Building a strong safe school community involves increased outreach to parents. Our schools have long been shut off to parents in the name of safety.  If anything, police have been used by the School District of Philadelphia to keep parents and community members out of schools and administration offices.

However, school communities that actively encourage parent and community involvement, and  listen to student voices are safer, engaging, and great places to learn. Our schools must foster a culture that respects all students and supports them in speaking up.  

At the very least, our schools deserve to be at least safe for our children.  Our children deserve to be safe in their schools. This is not too much to ask.  Parents United for Public Education demands that The School District of Philadelphia immediately develop a comprehensive emergency policy  and actionable procedures that would address an active shooter event in a way that will potentially save lives. Our children need actual safety to allow them to receive a full and vibrant education. The appearance of safety is not acceptable.

The “Poor People’s Campaign and its connection to local control 50 years later

MLK Day Speech, Kendra Brooks

Prepared for POWER’s A People’s Call to Action

January 15, 2018


Four years ago, my community won a fight for public education in this city. This was a fight between the haves and the have-nots for control of a community treasure — a “school”– Edward T. Steel school. Since then, it has become my mission to continue to educate myself and other parents and fight until all of our children have quality education in our neighborhoods.  Today, as we celebrate the life and legacy of Dr. King, we can no longer be quiet — we must ORGANIZE. Fifty years after the launch of the Poor People’s Campaign, we are still fighting injustice at the hands of the government and corporations against the poor. We still need dignified education, housing, jobs, and healthcare.

Dr. King said, “The only real revolutionary, people say, is a man who has nothing to lose. There are millions of poor people in this country who have very little, or even nothing, to lose. If they can be helped to take action together, they will do so with a freedom and a power that will be a new and unsettling force in our complacent national life.” The Trumpet of Conscience, 1967

We the people, in the poorest big city in America, have nothing to lose! And we must help each other to take action together. In the City of Brotherly Love there has been a decades-long intentional defunding of public education affecting the most vulnerable children in our city and still, some chose to stay silent while the powers-that-be closed schools in primarily poor, black and brown communities leaving blight – “the new phase of redlining” – to usher in gentrification and the displacement of families again in the name of reform and redevelopment. As we enter the final months of the state-controlled School Reform Commission, We the people, call for A People’s School Board that instead reflects the true stakeholders and diversity of our schools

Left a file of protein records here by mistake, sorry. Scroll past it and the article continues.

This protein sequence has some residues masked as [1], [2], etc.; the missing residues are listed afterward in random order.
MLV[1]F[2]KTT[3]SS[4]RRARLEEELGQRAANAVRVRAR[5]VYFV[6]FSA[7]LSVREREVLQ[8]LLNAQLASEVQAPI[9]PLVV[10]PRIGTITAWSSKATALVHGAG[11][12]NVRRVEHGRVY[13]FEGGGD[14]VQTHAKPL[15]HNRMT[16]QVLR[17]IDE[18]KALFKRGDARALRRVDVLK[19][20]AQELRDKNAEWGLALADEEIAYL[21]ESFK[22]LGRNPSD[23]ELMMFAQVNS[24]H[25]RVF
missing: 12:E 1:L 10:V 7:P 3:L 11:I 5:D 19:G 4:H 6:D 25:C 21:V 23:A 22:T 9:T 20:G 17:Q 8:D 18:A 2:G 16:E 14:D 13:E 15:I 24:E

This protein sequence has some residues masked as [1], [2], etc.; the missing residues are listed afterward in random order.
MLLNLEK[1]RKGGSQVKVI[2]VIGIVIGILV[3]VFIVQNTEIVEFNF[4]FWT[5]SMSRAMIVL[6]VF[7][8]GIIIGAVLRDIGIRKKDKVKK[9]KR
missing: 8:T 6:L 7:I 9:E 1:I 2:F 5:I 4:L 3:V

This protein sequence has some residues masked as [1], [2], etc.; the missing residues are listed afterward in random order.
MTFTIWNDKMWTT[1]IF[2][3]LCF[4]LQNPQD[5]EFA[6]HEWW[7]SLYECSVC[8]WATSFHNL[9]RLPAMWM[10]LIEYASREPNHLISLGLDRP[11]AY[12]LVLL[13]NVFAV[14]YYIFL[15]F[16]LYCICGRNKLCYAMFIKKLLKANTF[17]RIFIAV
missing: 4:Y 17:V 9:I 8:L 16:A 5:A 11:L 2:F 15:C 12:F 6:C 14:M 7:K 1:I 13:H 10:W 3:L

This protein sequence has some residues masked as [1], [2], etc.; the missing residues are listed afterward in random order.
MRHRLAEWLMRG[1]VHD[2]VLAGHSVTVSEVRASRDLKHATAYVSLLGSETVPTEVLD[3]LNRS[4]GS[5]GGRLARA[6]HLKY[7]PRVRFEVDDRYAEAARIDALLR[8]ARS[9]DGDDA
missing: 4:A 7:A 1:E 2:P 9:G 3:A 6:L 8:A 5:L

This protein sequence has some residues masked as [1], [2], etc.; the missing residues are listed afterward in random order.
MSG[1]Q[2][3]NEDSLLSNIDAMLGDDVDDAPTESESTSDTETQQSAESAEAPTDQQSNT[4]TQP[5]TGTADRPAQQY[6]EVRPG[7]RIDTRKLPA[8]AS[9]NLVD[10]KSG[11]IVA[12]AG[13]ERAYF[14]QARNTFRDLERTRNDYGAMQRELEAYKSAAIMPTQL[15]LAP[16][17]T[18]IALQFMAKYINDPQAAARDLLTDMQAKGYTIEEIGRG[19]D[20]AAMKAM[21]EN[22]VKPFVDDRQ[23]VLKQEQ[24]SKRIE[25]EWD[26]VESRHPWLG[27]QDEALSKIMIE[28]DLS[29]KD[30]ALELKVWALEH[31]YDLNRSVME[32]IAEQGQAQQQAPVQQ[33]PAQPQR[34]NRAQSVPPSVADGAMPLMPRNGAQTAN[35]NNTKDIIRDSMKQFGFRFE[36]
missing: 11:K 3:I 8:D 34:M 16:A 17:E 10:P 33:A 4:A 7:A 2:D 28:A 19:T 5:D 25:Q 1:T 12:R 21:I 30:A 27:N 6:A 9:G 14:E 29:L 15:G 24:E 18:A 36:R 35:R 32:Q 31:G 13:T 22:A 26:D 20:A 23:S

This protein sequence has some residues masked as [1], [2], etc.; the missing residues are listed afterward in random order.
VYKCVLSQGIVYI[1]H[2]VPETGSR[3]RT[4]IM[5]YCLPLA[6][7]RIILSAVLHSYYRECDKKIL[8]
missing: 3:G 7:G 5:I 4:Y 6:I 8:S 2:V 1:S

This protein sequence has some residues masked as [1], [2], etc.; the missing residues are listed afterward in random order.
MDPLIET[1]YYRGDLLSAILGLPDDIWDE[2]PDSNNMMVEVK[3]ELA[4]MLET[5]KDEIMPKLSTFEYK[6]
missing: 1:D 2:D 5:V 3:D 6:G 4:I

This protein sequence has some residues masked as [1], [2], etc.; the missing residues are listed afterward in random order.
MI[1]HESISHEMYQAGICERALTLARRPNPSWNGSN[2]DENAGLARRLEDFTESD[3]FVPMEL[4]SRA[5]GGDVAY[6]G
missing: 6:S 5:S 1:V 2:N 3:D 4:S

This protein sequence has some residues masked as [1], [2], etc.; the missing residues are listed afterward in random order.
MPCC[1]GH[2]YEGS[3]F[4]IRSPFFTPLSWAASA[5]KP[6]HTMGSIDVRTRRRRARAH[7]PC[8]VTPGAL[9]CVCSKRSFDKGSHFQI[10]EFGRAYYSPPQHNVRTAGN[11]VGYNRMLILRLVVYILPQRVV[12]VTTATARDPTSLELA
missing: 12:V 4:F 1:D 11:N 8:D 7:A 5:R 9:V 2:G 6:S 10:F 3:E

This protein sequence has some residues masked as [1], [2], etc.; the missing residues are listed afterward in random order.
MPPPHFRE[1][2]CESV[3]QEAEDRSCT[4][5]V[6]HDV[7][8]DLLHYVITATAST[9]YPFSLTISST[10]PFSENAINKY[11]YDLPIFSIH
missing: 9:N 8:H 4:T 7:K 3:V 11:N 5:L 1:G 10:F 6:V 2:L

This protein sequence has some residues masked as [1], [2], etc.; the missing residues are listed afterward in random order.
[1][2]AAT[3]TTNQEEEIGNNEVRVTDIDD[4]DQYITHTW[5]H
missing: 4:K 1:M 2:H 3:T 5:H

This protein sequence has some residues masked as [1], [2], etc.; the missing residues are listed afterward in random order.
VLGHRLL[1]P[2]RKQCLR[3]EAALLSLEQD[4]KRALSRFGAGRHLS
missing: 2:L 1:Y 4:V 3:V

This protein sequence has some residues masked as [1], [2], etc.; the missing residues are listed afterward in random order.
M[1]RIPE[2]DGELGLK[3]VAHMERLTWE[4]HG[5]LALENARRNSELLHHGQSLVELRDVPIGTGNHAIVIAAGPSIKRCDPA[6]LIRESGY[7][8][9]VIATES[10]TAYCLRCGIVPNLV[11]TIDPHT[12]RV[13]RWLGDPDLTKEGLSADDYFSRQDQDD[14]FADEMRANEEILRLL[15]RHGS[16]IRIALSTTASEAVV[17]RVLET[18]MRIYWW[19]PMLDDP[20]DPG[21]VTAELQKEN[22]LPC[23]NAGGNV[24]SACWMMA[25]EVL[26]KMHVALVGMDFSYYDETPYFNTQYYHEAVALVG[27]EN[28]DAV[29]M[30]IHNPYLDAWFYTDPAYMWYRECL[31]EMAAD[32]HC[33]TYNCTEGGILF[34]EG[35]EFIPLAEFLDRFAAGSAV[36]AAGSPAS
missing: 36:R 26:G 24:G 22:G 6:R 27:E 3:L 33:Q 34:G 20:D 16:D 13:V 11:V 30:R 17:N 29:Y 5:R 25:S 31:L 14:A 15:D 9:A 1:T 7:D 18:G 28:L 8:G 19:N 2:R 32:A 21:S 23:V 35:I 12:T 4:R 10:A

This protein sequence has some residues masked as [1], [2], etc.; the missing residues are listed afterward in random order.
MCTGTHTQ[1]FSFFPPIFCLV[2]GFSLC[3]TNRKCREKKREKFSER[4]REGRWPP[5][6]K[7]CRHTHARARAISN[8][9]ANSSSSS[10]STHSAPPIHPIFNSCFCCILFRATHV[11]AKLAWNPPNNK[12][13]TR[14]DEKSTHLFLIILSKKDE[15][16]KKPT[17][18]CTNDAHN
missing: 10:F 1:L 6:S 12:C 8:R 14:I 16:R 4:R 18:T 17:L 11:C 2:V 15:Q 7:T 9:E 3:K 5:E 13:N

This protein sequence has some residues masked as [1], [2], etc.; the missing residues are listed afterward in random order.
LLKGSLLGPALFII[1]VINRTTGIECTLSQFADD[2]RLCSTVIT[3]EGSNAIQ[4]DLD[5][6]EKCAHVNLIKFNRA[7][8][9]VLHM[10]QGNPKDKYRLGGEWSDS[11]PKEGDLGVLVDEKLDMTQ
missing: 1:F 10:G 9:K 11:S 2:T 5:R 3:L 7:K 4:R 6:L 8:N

In a city where the essential needs of children are put second to militarism and policing in schools; Where we add more police and eliminate social workers, counselors, and nurses. We the people call for a People’s School Board to challenge the district for staffing eliminations that cost a child’s life. We the people call for a People’s School Board to demand city and state government to fund the restoration or replacement of school buildings that are contaminated with lead, mold and asbestos or are falling apart and stay silent while they build more prisons.  

WE the people Call for a People’s School Board – ready to fight for fair funding, for an end to the school to prison pipeline, and for teacher of color recruitment efforts. 

In a city where corporations have turned our schools into condos, recreation resorts, investments hubs and training camps for industry but refuse to pay their fair share in taxes to support our children’s academic enrichment that includes critical thinking, problem solving, and culturally relevant curriculum. Where taxing the poor and working class has become common practice and the rich or top earners receive tax cuts and abatements. Where the local pay-to-play $100k deficit outweighs the much needed debate about funding both local and state to end the education gap between the rich and poor.  WE the people call for – A People’s School Board free of conflicts of interest and monetary gains.


This is a call to action! What are you doing with your POWER ?


Join us – I charge you to call for The People’s School Board.  Nothing about us without us!